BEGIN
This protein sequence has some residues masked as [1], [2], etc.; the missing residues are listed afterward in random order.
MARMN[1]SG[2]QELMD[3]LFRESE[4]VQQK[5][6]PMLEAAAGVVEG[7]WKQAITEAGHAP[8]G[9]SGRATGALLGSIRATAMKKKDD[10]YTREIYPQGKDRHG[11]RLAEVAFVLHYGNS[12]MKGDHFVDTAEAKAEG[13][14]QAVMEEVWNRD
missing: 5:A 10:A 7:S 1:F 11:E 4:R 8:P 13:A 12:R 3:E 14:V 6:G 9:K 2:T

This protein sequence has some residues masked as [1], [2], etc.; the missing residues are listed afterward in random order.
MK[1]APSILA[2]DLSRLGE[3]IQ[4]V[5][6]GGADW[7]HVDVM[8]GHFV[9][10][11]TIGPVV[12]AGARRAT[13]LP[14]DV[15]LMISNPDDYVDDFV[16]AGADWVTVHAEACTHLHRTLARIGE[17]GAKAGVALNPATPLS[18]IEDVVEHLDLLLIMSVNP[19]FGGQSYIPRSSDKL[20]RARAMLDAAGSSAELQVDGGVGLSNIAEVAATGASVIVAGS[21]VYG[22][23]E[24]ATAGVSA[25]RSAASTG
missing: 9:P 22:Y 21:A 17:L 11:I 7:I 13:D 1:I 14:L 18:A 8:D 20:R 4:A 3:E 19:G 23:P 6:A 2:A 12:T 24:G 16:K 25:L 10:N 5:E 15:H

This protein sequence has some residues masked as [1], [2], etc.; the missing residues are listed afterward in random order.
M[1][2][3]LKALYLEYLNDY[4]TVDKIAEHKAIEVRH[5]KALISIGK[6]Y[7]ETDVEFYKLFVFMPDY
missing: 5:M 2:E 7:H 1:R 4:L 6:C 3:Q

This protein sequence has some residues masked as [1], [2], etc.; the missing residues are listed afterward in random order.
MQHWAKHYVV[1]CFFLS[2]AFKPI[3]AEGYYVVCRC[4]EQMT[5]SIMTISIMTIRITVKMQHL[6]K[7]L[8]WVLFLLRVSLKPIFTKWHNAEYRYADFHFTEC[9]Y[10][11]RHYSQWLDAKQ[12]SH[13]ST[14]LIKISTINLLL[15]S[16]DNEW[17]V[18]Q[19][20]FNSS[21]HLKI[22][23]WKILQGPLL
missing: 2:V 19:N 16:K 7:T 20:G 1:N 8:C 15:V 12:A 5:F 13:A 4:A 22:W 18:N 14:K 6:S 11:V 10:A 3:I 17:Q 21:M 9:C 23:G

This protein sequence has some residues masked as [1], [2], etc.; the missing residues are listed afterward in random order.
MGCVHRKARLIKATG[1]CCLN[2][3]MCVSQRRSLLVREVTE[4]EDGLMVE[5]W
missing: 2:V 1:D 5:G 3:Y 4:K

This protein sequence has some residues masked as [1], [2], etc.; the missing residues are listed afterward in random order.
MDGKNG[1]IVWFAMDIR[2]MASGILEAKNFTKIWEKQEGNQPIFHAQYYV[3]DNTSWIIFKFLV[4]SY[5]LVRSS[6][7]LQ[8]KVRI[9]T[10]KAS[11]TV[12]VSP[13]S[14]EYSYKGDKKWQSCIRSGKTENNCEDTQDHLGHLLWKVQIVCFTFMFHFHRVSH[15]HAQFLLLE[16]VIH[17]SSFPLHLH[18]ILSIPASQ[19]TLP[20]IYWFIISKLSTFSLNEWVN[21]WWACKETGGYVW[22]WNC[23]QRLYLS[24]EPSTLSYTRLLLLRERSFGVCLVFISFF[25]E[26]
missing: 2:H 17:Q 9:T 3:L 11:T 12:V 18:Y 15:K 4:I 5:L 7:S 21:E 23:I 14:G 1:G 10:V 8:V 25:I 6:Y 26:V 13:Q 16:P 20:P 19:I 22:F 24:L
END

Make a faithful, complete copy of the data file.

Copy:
This protein sequence has some residues masked as [1], [2], etc.; the missing residues are listed afterward in random order.
MARMN[1]SG[2]QELMD[3]LFRESE[4]VQQK[5][6]PMLEAAAGVVEG[7]WKQAITEAGHAP[8]G[9]SGRATGALLGSIRATAMKKKDD[10]YTREIYPQGKDRHG[11]RLAEVAFVLHYGNS[12]MKGDHFVDTAEAKAEG[13][14]QAVMEEVWNRD
missing: 5:A 10:A 7:S 1:F 11:E 4:R 8:P 13:A 12:R 3:E 14:V 6:G 9:K 2:T

This protein sequence has some residues masked as [1], [2], etc.; the missing residues are listed afterward in random order.
MK[1]APSILA[2]DLSRLGE[3]IQ[4]V[5][6]GGADW[7]HVDVM[8]GHFV[9][10][11]TIGPVV[12]AGARRAT[13]LP[14]DV[15]LMISNPDDYVDDFV[16]AGADWVTVHAEACTHLHRTLARIGE[17]GAKAGVALNPATPLS[18]IEDVVEHLDLLLIMSVNP[19]FGGQSYIPRSSDKL[20]RARAMLDAAGSSAELQVDGGVGLSNIAEVAATGASVIVAGS[21]VYG[22][23]E[24]ATAGVSA[25]RSAASTG
missing: 9:P 22:Y 21:A 17:L 11:I 7:I 13:D 1:I 14:L 18:A 8:D 20:R 4:A 3:E 19:G 23:P 6:A 2:A 12:T 24:G 16:K 25:L 10:N 5:E 15:H

This protein sequence has some residues masked as [1], [2], etc.; the missing residues are listed afterward in random order.
M[1][2][3]LKALYLEYLNDY[4]TVDKIAEHKAIEVRH[5]KALISIGK[6]Y[7]ETDVEFYKLFVFMPDY
missing: 5:M 2:E 7:H 1:R 4:L 6:C 3:Q

This protein sequence has some residues masked as [1], [2], etc.; the missing residues are listed afterward in random order.
MQHWAKHYVV[1]CFFLS[2]AFKPI[3]AEGYYVVCRC[4]EQMT[5]SIMTISIMTIRITVKMQHL[6]K[7]L[8]WVLFLLRVSLKPIFTKWHNAEYRYADFHFTEC[9]Y[10][11]RHYSQWLDAKQ[12]SH[13]ST[14]LIKISTINLLL[15]S[16]DNEW[17]V[18]Q[19][20]FNSS[21]HLKI[22][23]WKILQGPLL
missing: 2:V 19:N 16:K 7:T 20:G 1:N 8:C 15:V 12:A 5:F 13:A 4:A 22:W 18:N 14:K 6:S 11:V 10:A 3:I 17:Q 21:M 9:C 23:G

This protein sequence has some residues masked as [1], [2], etc.; the missing residues are listed afterward in random order.
MGCVHRKARLIKATG[1]CCLN[2][3]MCVSQRRSLLVREVTE[4]EDGLMVE[5]W
missing: 2:V 1:D 5:G 3:Y 4:K

This protein sequence has some residues masked as [1], [2], etc.; the missing residues are listed afterward in random order.
MDGKNG[1]IVWFAMDIR[2]MASGILEAKNFTKIWEKQEGNQPIFHAQYYV[3]DNTSWIIFKFLV[4]SY[5]LVRSS[6][7]LQ[8]KVRI[9]T[10]KAS[11]TV[12]VSP[13]S[14]EYSYKGDKKWQSCIRSGKTENNCEDTQDHLGHLLWKVQIVCFTFMFHFHRVSH[15]HAQFLLLE[16]VIH[17]SSFPLHLH[18]ILSIPASQ[19]TLP[20]IYWFIISKLSTFSLNEWVN[21]WWACKETGGYVW[22]WNC[23]QRLYLS[24]EPSTLSYTRLLLLRERSFGVCLVFISFF[25]E[26]
missing: 2:H 17:Q 9:T 3:L 11:T 12:V 18:Y 15:K 4:I 5:L 7:S 21:E 23:I 14:G 1:G 10:V 8:V 25:I 6:Y 26:V 13:Q 16:P 20:P 19:I 22:F 24:L